CLEARWATER — The Righteous Brothers will perform Friday and Saturday, Jan. 21 and 22, 7:30 p.m., at the Bilheimer Capitol Theatre, 405 Cleveland St., Clearwater.
Tickets, starting at $49, are now on sale. Visit www.rutheckerdhall.com.
The blue-eyed soul pioneers are back. The Righteous Brothers scored a string of No. 1 classics, including “You’ve Lost That Lovin’ Feelin’” — the most played song in radio history. The Rock and Roll Hall of Fame duo of Bill Medley and Bobby Hatfield topped the charts in four decades. After Hatfield’s death in 2003, Medley continued to perform to sold-out crowds around the world, and fans and friends pleaded with him to keep the Righteous Brothers alive.
“No one could ever take Bobby’s place, but when I caught Bucky Heard’s show it all came together — I found the right guy to help me recreate the magic,” Medley said.
The concert experience features their biggest hits, such as “Lovin’ Feelin’,” “Soul & Inspiration,” “Unchained Melody,” “Rock and Roll Heaven,” and Medley’s Grammy Award-winning “Dirty Dancing” theme “The Time of My Life.”
The Medley/Heard pairing came as something of a happy accident. Medley says it just seemed right.
“I’d been friends with Bucky for years, but when I caught his show he just killed me,” Medley said. “The next day it hit me — that’s the guy, someone I could sing hard with, laugh hard with, love and respect — on and off stage. He fits the Righteous Brothers live performance show perfectly. And, we’ve even recorded some new material together, I’m really excited.”
Medley’s instantly recognizable baritone voice has anchored some of the biggest recordings of all time. He’s won a Grammy, an Oscar, a Golden Globe, and an American Music Award.
The Orange County, California, native began writing songs as a boy and had his breakout as a songwriter and singer when, in 1963, the Medley-penned “Little Latin Lupe Lu” became a regional hit as the duo’s first release as the Righteous Brothers. Other regional hits followed, such as “Justine,” “Koko Joe,” and “My Babe,” which led to a regular spot on ABC-TV’s national “Shindig” broadcast. The show, featuring a cast of regulars, along with guest stars every week, catered to the teen audience, something new for TV at that time. The show’s success coincided with the Righteous Brothers opening for both The Beatles and The Rolling Stones on their first U.S. tours.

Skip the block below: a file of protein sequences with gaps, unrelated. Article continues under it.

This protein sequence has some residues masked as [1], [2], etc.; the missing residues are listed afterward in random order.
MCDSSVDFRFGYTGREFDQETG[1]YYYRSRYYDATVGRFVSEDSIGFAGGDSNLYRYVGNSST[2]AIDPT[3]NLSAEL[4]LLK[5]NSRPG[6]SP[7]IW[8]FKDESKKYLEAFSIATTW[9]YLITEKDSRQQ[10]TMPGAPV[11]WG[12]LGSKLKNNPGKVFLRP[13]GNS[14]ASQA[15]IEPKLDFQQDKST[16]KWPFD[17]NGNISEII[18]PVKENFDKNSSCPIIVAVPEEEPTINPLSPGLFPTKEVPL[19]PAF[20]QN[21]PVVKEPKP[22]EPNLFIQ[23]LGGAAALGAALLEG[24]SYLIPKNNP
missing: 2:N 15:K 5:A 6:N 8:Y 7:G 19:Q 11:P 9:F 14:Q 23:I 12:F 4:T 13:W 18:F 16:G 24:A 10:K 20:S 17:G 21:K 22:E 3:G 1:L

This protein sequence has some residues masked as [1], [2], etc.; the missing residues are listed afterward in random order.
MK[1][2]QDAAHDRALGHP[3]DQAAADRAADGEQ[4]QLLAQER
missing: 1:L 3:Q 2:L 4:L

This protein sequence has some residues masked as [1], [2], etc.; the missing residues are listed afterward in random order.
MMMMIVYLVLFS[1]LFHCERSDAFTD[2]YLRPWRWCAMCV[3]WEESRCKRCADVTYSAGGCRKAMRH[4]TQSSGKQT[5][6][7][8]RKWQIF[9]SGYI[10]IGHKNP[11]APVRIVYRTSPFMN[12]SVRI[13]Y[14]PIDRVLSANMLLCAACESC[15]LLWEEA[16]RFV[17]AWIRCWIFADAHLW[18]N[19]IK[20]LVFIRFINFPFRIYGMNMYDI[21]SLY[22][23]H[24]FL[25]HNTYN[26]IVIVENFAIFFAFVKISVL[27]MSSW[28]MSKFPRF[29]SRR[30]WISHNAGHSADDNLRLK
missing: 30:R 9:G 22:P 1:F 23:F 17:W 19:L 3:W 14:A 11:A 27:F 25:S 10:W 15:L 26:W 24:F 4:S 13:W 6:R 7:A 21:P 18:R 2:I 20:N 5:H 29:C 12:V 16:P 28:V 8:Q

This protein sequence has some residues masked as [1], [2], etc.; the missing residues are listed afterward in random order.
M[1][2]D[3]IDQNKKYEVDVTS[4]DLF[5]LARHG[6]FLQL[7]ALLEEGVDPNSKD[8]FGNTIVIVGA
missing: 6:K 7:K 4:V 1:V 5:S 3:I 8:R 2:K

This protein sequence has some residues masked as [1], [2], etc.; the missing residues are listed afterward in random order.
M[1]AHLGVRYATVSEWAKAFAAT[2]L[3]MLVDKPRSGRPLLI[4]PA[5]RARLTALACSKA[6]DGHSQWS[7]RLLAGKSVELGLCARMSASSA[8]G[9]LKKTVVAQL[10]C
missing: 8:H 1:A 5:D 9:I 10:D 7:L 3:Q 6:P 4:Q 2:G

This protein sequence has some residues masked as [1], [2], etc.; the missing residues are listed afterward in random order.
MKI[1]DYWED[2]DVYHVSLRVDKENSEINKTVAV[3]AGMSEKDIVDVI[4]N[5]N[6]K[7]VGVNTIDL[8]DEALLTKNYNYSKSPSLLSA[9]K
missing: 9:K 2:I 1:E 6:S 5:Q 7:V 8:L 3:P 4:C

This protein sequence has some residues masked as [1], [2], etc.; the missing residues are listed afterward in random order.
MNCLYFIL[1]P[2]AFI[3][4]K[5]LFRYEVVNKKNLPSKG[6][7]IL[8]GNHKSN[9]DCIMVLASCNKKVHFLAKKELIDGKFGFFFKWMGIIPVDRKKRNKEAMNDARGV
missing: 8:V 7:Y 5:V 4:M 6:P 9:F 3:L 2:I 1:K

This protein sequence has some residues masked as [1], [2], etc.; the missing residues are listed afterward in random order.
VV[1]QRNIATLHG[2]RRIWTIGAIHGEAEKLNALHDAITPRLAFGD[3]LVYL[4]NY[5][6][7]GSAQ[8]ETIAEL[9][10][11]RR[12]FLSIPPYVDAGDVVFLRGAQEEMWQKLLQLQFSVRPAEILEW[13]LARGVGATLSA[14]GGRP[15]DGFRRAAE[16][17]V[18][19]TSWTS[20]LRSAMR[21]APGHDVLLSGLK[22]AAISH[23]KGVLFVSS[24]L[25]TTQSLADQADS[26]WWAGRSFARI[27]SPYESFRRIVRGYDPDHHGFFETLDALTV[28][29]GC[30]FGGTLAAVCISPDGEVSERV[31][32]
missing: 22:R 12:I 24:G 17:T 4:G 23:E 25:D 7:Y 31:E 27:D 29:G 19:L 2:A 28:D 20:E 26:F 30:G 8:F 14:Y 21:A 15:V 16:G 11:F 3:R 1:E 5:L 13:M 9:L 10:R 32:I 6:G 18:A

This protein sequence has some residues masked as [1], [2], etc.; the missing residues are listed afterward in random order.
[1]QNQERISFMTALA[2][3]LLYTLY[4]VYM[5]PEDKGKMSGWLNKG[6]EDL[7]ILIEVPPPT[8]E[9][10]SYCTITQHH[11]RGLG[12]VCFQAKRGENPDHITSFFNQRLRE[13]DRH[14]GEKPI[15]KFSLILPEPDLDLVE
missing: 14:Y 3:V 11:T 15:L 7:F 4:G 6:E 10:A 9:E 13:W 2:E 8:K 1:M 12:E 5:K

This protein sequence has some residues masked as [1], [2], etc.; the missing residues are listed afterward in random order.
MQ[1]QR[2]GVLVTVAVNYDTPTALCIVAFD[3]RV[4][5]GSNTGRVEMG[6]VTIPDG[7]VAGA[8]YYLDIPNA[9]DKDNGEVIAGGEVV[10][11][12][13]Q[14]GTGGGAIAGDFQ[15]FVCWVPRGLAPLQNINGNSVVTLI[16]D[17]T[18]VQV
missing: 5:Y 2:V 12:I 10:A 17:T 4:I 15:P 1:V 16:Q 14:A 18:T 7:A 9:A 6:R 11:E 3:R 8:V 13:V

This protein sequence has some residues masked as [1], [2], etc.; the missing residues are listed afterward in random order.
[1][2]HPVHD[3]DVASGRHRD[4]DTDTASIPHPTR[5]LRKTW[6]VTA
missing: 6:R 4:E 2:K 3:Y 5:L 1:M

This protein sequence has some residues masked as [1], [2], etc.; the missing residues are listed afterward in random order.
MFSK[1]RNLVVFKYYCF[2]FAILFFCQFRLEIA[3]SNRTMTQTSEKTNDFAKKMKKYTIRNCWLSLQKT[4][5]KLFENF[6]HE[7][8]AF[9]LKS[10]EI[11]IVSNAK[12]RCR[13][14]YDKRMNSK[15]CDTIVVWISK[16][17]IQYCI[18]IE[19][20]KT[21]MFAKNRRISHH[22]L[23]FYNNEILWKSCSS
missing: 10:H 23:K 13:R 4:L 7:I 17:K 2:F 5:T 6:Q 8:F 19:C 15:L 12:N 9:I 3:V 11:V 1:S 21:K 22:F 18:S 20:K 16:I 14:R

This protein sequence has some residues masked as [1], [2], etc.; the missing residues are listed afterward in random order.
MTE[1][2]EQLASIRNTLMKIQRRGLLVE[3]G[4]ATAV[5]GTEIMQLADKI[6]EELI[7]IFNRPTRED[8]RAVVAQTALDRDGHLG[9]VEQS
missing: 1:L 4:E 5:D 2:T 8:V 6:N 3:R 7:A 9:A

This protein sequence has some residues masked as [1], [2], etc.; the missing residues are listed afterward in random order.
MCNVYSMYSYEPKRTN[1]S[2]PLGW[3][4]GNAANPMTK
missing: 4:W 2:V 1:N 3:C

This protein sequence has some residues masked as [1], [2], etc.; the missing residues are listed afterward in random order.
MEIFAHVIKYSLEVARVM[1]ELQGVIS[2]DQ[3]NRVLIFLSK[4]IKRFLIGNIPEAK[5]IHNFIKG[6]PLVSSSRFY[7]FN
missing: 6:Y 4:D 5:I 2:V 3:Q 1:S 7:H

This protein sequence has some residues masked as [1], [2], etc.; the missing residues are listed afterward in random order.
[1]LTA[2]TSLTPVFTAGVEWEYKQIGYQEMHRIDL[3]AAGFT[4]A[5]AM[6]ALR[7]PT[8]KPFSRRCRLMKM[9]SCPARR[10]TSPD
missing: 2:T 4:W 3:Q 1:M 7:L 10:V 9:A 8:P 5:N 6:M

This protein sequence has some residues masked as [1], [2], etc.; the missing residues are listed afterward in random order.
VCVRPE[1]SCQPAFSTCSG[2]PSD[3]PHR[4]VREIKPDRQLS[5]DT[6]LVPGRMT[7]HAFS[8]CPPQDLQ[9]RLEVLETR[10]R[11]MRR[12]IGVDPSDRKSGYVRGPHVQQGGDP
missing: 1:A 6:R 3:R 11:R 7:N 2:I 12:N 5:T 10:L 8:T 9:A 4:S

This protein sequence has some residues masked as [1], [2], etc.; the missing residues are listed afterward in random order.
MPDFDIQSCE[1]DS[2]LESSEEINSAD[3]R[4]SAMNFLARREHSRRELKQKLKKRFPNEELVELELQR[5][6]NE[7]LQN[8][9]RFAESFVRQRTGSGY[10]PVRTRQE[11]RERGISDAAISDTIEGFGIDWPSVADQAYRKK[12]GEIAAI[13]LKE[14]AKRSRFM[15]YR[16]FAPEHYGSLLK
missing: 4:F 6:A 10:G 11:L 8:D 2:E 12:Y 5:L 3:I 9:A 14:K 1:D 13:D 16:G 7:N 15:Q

Soon, the Righteous Brothers caught producer Phil Spector’s attention and he signed them to record what would become, according to BMI, the most played song in the history of American radio: the Barry Mann/Cynthia Weil classic, “You’ve Lost That Lovin’ Feelin’.” A string of top hits followed until 1968 when Medley and Hatfield agreed to part ways to pursue solo efforts. Medley soon scored with the Top 10 hits “Peace, Brother, Peace” and “Brown-eyed Woman.” In 1974, Medley and Hatfield re-united and within a few weeks had yet another monster hit with “Rock and Roll Heaven.”
From then, until Hatfield’s passing in 2003, the Righteous Brothers never stopped performing to packed crowds. During that period Medley also recorded the chart-topping duet with Jennifer Warnes, “The Time of My Life,” for the movie “Dirty Dancing.” It went on to sell over 32 million copies worldwide. Then, shortly before Hatfield passed away, in 2003 Righteous Brothers fan Billy Joel inducted the pair into the Rock and Roll Hall of Fame with a glowing 7-minute speech.
Always active and stretching his creative talents, Medley has also sung on the soundtracks or performed the theme songs for 33 movies and TV shows and, in 2014, released his memoir, “The Time of My Life,” published by Da Capo Press.
Heard is an Alabama native and Auburn University alum. He’s been hand-selected to share the concert stage with legends such as Andy Williams and Glen Campbell, and honored as Male Vocalist of the Year by entertainment publications. Credited with being one of the hardest working and in-demand performers, Heard has rocked his way across America with his 10-piece horn band, and also starred in numerous national production shows.
Multi-talented, and always seeking to expand his musical horizons, he recently created, wrote, and produced an original children’s musical variety show called “Rock U Mentally,” which headlined the American Bandstand Theatre for a two consecutive summers.
Heard says teaming with Medley in the Righteous Brothers has been a wonderful gift.
“Performing with Bill Medley is like getting your Ph.D. in show business,” Heard said. “He is more than a legend; he puts everything into every performance, and really understands how to connect with an audience. He motivates me to be my best and I’m so grateful for this opportunity.”